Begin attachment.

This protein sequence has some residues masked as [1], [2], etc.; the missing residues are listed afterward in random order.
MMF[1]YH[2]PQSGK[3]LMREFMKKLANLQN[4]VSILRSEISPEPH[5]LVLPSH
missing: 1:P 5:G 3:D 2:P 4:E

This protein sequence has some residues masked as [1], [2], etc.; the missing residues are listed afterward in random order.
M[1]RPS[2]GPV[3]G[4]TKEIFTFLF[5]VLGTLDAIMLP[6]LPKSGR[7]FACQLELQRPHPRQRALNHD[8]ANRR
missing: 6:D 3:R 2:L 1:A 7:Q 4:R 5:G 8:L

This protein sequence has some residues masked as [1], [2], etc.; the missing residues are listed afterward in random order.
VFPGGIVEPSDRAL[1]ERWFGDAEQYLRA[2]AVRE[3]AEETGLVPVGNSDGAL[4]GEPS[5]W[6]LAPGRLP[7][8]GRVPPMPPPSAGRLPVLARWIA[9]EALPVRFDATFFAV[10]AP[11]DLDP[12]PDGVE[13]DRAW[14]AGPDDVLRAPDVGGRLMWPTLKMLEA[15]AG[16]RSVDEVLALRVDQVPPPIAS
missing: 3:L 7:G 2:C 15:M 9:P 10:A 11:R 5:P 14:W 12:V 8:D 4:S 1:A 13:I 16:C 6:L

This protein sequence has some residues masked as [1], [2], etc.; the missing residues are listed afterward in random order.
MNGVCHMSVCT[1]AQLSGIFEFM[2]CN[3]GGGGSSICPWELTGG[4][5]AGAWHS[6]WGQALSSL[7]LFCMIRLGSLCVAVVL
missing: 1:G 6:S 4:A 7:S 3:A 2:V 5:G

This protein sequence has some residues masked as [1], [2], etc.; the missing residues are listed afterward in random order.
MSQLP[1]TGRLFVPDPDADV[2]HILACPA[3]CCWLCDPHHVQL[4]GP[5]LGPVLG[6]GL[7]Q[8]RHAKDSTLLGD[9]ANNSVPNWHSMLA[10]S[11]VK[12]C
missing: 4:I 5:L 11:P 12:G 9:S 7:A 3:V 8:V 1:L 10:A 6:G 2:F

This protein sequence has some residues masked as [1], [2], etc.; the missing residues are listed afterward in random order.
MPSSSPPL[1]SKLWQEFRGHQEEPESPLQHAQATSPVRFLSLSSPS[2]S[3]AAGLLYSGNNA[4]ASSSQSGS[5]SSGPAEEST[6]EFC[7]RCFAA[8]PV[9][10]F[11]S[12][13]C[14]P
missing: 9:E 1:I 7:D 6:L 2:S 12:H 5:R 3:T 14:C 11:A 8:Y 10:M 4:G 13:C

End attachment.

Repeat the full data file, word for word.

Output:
This protein sequence has some residues masked as [1], [2], etc.; the missing residues are listed afterward in random order.
MMF[1]YH[2]PQSGK[3]LMREFMKKLANLQN[4]VSILRSEISPEPH[5]LVLPSH
missing: 1:P 5:G 3:D 2:P 4:E

This protein sequence has some residues masked as [1], [2], etc.; the missing residues are listed afterward in random order.
M[1]RPS[2]GPV[3]G[4]TKEIFTFLF[5]VLGTLDAIMLP[6]LPKSGR[7]FACQLELQRPHPRQRALNHD[8]ANRR
missing: 6:D 3:R 2:L 1:A 7:Q 4:R 5:G 8:L

This protein sequence has some residues masked as [1], [2], etc.; the missing residues are listed afterward in random order.
VFPGGIVEPSDRAL[1]ERWFGDAEQYLRA[2]AVRE[3]AEETGLVPVGNSDGAL[4]GEPS[5]W[6]LAPGRLP[7][8]GRVPPMPPPSAGRLPVLARWIA[9]EALPVRFDATFFAV[10]AP[11]DLDP[12]PDGVE[13]DRAW[14]AGPDDVLRAPDVGGRLMWPTLKMLEA[15]AG[16]RSVDEVLALRVDQVPPPIAS
missing: 3:L 7:G 2:C 15:M 9:P 10:A 11:R 5:P 14:W 12:V 8:D 4:S 1:A 13:I 16:C 6:L

This protein sequence has some residues masked as [1], [2], etc.; the missing residues are listed afterward in random order.
MNGVCHMSVCT[1]AQLSGIFEFM[2]CN[3]GGGGSSICPWELTGG[4][5]AGAWHS[6]WGQALSSL[7]LFCMIRLGSLCVAVVL
missing: 1:G 6:S 4:A 7:S 3:A 2:V 5:G

This protein sequence has some residues masked as [1], [2], etc.; the missing residues are listed afterward in random order.
MSQLP[1]TGRLFVPDPDADV[2]HILACPA[3]CCWLCDPHHVQL[4]GP[5]LGPVLG[6]GL[7]Q[8]RHAKDSTLLGD[9]ANNSVPNWHSMLA[10]S[11]VK[12]C
missing: 4:I 5:L 11:P 12:G 9:S 7:A 3:V 8:V 1:L 10:A 6:G 2:F

This protein sequence has some residues masked as [1], [2], etc.; the missing residues are listed afterward in random order.
MPSSSPPL[1]SKLWQEFRGHQEEPESPLQHAQATSPVRFLSLSSPS[2]S[3]AAGLLYSGNNA[4]ASSSQSGS[5]SSGPAEEST[6]EFC[7]RCFAA[8]PV[9][10]F[11]S[12][13]C[14]P
missing: 9:E 1:I 7:D 6:L 2:S 12:H 5:R 3:T 14:C 11:A 8:Y 10:M 4:G 13:C